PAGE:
By Susan Mathew and Anisha Sircar
(Reuters) – European stocks rallied on Tuesday, drawing on strength in Asian markets and Wall Street, as peace talks between Russia and Ukraine gave the most tangible sign yet of a progress towards negotiating an end to the war.
The pan-European STOXX 600 index climbed 1.6% to its highest level in nearly a month and extended gains for a third straight session as bond selling continued. [GVD/EUR]
All major sectors were in positive territory, led by automakers and banks which jumped 5.9% and 3.8% respectively.
Russia vowed on Tuesday to scale back military operations around kyiv and northern Ukraine to boost confidence. Ukraine has offered to adopt neutral status in the most detailed formula yet for a potential five-week settlement of the conflict.
“After the potential breakthrough in the peace talks, European equities accelerated the gains made earlier in the day as there was genuine concern, not only about the violence on Europe’s doorstep, but also effects on commodities,” said Susannah Streeter, head of investments and markets. analyst at Hargreaves Lansdown.
Germany’s 2-year yield briefly turned positive for the first time since 2014, while the 2-year/10-year US Treasury yield curve approached another step towards inversion. [GVD/EUR] [US/]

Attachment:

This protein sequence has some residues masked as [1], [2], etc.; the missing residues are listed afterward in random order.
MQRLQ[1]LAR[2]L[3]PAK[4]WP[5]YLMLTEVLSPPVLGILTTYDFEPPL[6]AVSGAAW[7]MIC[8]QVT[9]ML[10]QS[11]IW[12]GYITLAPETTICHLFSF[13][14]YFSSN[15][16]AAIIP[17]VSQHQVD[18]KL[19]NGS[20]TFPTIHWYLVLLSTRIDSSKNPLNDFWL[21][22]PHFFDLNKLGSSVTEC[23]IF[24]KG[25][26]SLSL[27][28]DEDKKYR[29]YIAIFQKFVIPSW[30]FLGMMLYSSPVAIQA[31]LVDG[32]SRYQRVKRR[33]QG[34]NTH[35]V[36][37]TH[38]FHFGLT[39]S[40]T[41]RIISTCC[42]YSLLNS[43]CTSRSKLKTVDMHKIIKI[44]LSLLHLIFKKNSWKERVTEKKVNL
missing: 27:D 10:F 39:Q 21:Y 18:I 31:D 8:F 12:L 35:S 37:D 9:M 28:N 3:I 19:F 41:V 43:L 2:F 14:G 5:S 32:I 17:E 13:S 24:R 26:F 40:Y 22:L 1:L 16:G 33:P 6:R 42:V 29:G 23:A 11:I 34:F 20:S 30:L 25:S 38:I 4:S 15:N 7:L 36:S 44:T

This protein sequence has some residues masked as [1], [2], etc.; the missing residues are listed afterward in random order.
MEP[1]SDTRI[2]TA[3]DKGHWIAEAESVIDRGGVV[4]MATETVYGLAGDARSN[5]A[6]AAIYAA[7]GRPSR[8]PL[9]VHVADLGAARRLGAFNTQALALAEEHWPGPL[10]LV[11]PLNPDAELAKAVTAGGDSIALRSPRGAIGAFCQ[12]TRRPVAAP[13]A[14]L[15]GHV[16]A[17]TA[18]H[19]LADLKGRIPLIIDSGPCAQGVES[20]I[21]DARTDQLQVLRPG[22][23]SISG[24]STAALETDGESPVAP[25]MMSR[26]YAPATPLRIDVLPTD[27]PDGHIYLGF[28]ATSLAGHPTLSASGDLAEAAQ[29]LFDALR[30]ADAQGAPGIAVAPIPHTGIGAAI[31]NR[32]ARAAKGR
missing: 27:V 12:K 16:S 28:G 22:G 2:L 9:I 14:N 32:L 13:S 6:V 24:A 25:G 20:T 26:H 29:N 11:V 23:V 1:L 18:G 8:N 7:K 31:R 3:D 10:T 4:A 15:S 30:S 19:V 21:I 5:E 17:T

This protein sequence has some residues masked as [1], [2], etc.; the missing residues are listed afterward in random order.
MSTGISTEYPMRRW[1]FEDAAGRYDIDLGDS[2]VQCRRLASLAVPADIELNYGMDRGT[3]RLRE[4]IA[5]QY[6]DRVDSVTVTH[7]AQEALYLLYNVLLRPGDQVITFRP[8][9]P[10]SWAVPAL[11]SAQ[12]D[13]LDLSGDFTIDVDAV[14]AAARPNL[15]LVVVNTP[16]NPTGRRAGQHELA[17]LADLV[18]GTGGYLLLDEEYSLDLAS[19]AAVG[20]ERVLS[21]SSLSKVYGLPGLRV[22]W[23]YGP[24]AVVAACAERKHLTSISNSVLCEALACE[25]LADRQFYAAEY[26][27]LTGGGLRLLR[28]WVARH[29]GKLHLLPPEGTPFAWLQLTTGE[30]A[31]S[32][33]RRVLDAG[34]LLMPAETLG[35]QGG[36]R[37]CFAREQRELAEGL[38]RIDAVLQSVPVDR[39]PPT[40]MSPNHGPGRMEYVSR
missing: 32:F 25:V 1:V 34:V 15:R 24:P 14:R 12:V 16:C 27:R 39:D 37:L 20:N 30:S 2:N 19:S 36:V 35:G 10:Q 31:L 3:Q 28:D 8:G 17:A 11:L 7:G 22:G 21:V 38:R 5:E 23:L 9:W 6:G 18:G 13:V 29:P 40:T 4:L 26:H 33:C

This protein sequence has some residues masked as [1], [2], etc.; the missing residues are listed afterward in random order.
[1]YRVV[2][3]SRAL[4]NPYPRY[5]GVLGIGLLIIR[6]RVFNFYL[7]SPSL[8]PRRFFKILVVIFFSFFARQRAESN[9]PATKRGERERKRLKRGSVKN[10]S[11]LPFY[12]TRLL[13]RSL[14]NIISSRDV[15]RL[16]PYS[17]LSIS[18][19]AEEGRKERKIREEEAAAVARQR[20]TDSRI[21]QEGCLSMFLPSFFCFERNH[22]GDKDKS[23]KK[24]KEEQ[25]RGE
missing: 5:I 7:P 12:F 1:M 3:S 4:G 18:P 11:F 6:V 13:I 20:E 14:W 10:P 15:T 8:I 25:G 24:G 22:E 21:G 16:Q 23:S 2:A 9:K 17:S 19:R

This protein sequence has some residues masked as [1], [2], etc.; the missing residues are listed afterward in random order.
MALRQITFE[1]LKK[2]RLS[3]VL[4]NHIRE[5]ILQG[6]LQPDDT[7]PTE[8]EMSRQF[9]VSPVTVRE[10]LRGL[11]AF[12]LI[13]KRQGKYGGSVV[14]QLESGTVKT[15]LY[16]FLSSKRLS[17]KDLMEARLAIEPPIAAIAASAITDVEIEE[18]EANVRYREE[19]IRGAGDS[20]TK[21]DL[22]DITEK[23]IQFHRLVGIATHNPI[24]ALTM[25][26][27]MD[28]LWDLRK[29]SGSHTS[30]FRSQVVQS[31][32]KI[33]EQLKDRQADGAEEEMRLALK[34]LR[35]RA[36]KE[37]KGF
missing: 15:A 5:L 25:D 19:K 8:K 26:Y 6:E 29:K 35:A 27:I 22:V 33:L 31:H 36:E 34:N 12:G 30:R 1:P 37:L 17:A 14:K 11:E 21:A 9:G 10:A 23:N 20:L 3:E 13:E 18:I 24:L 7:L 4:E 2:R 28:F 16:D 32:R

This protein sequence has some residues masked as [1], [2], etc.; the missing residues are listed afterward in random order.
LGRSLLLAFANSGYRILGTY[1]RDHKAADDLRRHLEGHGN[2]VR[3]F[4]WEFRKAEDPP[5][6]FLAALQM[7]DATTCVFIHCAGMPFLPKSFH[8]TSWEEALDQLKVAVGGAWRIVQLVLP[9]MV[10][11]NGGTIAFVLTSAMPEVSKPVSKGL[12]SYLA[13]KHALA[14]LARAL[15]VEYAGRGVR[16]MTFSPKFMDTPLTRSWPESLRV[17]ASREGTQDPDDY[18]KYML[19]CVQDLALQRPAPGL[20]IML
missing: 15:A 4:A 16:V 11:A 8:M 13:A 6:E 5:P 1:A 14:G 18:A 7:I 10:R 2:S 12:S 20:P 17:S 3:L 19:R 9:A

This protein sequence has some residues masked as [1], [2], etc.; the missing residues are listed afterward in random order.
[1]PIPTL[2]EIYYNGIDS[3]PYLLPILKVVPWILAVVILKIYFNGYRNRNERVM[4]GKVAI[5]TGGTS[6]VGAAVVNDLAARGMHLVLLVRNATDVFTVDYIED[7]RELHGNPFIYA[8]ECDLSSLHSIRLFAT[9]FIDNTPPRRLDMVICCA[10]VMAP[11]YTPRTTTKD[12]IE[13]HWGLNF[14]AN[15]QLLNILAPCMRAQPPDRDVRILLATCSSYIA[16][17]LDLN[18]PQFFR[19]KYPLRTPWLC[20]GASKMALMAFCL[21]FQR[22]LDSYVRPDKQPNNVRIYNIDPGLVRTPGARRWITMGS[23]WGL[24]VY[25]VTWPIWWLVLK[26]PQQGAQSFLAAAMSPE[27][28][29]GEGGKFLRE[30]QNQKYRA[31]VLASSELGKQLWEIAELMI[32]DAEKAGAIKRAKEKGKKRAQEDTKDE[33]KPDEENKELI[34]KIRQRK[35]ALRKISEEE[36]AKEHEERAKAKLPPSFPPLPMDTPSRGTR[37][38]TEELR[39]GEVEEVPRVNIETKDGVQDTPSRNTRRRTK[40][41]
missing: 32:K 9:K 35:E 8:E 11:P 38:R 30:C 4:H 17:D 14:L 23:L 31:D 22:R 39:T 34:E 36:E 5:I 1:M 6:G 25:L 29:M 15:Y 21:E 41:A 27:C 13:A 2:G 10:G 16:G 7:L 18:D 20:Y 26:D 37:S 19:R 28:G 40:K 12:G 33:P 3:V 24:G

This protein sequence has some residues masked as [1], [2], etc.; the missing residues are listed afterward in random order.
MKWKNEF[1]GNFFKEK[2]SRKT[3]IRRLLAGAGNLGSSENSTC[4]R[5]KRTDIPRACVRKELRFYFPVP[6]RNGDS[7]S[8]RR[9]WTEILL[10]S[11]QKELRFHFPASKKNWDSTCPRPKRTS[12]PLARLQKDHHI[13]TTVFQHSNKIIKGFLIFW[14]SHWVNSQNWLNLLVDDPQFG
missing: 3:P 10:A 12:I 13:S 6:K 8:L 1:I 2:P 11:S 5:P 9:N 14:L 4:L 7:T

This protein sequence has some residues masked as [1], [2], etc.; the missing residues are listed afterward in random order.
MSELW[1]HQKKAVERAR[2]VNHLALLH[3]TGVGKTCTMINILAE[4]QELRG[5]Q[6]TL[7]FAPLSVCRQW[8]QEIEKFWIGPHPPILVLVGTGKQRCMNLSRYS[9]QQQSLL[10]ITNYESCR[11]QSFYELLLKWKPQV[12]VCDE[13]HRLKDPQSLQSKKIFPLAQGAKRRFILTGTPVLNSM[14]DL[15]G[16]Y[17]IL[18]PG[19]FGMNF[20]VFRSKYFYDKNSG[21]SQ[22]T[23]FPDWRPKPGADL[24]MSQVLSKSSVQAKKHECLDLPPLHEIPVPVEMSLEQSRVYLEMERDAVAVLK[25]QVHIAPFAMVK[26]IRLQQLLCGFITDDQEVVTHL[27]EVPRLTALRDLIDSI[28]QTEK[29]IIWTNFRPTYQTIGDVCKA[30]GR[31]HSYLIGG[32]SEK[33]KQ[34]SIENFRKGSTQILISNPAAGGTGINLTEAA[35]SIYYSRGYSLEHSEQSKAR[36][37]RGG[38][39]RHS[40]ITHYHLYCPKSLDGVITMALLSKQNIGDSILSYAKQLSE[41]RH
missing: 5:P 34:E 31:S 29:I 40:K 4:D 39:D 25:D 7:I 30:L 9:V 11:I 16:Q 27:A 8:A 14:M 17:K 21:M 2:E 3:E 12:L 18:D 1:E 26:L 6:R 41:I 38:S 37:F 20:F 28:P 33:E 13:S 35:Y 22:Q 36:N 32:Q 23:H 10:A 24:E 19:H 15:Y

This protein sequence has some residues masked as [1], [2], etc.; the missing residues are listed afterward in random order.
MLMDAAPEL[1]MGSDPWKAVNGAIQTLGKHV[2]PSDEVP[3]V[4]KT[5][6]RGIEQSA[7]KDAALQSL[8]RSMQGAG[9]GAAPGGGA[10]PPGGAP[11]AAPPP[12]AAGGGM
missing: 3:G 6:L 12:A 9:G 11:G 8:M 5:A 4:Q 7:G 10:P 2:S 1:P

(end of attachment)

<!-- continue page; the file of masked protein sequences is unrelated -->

“You don’t see the same moves in German Treasury markets as you do in the US, but soaring inflation could also prompt the European Central Bank to tighten faster than expected, which will drive up the cost of life for consumers… The other worry is the possible indicated recession,” added Streeter.
Investors are also focusing on oil and gas supplies after Russia said it would accept payments for its gas exports in roubles. Russian gas accounts for around 40% of Europe’s total consumption and the move could exacerbate a crisis on the continent and fuel inflation.
Gains in London’s FTSE 100 were dampened by a 2.5% decline in lender Barclays after one of its top investors sold shares roughly equivalent to a 3% stake in the bank.
The STOXX 600 is on track to end March with small gains – its first month in the black this year. But the index is on track for its first quarterly loss in eight as concerns over widening inflation given soaring commodity prices and the resulting hit to economic growth limit risk appetite.
France and Germany have seen bigger than expected declines in consumer confidence this month as government measures to deal with rising inflation and fuel costs provided little relief after the Russian invasion, surveys have shown. [nL2N2VW0GX]
Maersk shares fell 4.1% after the Danish shipper said the Shanghai lockdown would hurt trucking services and increase transport costs, while the world’s biggest cement maker Holcim gained 3,000. 9% after declaring it was leaving the Russian market.
(Reporting by Susan Mathew and Anisha Sircar in Bengaluru; Editing by Uttaresh.V, Sherry Jacob-Phillips and Ed Osmond)